THE INTER-MOUNTAIN - The Davis & Elkins College community and area residents took part in a town hall meeting Thursday with Sen. Joe Manchin.
Manchin, D-W.Va., said he enjoys getting input from people in the state, and he is able to take that information back to Washington, D.C.
“This is a town hall meeting — these are the best. This is where I get my information and go back to Washington and try to take the common sense from West Virginia back to the common sense that is needed in Washington,” he said.
Manchin addressed a number of issues Thursday, including comments made this week by Vice President Mike Pence, who traveled to West Virginia on Wednesday to discuss the impact of tax cuts. At that time, Pence made comments regarding Manchin’s vote against the plan.
In response to these comments, Manchin on Thursday denied he had “attacked” anyone.
“I’ve been a governor; I’ve never attacked anybody in another party because leadership has to lead, and to lead you have to have people working together,” he said. “For him to come in and take a political cheap shot like he did, to me was uncalled for.
“Mike Pence says that Joe Manchin didn’t vote to repeal the health care — he’s exactly right, I didn’t, because we can fix the health care,” Manchin went on to say. “He talked about my not voting for the tax reform. He’s absolutely correct, I voted for the people of West Virginia. He voted for basically the wealthiest people in America and the largest corporations in America to give them a permanent tax cut, and he wouldn’t even give a tax cut for the working person.”
In Wednesday’s speech to employees of Worldwide Equipment Inc., the Associated Press reported that Pence said, “People of the Mountain State, you deserve to know, when it came to cutting your taxes, Joe voted no. … Joe voted no to giving working families more of your hard-earned money. Joe voted no on tax cuts for job creators.
Pence also cited the Democrat’s votes against defunding Planned Parenthood and repealing former President Barack Obama’s health care overhaul, as well as his stated opposition to building a wall along the border with Mexico.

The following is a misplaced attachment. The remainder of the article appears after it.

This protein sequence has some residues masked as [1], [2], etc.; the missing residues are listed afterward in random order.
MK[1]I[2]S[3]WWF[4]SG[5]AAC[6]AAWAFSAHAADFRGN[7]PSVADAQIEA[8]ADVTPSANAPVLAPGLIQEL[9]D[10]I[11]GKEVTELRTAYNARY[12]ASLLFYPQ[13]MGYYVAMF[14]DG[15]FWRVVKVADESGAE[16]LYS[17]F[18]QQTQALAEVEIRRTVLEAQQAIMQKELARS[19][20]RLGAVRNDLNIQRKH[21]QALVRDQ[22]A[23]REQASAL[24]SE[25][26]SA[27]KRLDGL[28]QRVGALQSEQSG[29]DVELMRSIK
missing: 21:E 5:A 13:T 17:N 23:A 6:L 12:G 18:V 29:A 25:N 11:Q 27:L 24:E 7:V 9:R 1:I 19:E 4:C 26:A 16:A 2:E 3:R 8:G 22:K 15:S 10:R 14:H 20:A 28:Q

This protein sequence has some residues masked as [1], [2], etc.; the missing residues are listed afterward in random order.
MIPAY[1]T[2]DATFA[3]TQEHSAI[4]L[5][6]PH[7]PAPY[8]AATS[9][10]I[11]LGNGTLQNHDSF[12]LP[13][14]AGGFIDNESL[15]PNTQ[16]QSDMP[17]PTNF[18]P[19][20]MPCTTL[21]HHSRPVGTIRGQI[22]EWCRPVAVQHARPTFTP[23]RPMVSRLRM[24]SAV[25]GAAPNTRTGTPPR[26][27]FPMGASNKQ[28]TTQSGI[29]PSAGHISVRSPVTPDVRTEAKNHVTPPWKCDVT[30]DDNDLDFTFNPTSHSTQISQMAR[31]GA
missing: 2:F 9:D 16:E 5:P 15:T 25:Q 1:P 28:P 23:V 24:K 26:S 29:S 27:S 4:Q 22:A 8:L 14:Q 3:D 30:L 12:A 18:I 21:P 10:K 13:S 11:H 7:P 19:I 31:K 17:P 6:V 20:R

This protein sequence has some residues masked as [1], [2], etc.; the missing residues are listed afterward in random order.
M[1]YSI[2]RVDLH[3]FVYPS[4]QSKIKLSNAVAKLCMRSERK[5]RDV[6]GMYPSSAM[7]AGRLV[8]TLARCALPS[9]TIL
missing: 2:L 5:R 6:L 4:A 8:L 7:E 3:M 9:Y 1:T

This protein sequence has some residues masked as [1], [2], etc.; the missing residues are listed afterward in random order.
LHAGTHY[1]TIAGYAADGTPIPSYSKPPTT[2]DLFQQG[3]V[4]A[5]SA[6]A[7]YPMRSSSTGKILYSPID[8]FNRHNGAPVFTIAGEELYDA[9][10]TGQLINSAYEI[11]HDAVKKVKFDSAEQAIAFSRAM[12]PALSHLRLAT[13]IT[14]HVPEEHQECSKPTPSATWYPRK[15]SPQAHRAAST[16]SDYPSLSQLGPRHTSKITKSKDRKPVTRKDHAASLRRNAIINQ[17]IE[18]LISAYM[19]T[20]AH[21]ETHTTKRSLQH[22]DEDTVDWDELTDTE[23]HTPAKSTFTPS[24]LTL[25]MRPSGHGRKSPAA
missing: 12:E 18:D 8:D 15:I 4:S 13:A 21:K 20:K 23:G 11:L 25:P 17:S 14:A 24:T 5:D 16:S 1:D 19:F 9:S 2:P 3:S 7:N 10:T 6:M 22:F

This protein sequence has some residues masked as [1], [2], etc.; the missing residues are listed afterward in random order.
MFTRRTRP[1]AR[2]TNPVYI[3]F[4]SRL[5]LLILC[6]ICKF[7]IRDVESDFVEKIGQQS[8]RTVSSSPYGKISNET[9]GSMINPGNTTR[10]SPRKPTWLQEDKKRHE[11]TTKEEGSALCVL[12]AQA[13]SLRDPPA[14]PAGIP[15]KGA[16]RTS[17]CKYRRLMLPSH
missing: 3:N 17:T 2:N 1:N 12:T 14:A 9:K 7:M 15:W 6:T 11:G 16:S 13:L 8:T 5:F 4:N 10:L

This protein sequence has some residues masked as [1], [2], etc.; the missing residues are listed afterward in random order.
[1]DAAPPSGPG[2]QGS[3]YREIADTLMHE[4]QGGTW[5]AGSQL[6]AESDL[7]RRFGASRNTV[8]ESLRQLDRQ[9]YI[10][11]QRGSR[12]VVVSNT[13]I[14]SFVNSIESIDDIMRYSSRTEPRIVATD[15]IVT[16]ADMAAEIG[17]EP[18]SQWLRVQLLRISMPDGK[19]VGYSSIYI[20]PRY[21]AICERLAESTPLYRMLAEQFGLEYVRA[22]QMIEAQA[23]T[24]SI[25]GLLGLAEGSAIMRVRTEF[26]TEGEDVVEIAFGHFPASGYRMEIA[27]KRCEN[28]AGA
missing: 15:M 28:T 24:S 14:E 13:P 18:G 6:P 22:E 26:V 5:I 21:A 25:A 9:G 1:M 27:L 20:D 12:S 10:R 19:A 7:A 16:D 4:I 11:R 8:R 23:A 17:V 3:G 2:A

During Thursday’s town hall meeting, other topics that were discussed included health care, border security, deaths related to opioids and the relationship between the economy and the state’s environment.
“To put it in perspective, in the Vietnam War we lost 57,000 or 58,000 Americans over a 10-year span – we lost over 60,000 Americans last year to opioids, legal drug abuse overdose,” Manchin said. “Think about it, you think that’s not an epidemic? So, the president has acknowledged we have a national health crisis. … We need mandatory education starting K-12, we have to keep people off drugs and get kids out of drug-infested homes because they will repeat the cycle.”
Manchin stressed the importance of health care, saying political leaders have actively worked to tweak legislation to make it more effective and hopes they can continue to do so.
A number of local leaders attended the special event Thursday including Randolph County Commission President Mike Taylor, Commissioner Mark Scott, Sheriff Mark T. Brady, Randolph County Prosecuting Attorney Michael Parker, Mayor Van Broughton and other city officials.
Manchin is seeking re-election to his seat. Earlier in the day Thursday he took part in a “Coffee & Common Sense” town hall meeting at the Canaan Valley Fire Department in Davis.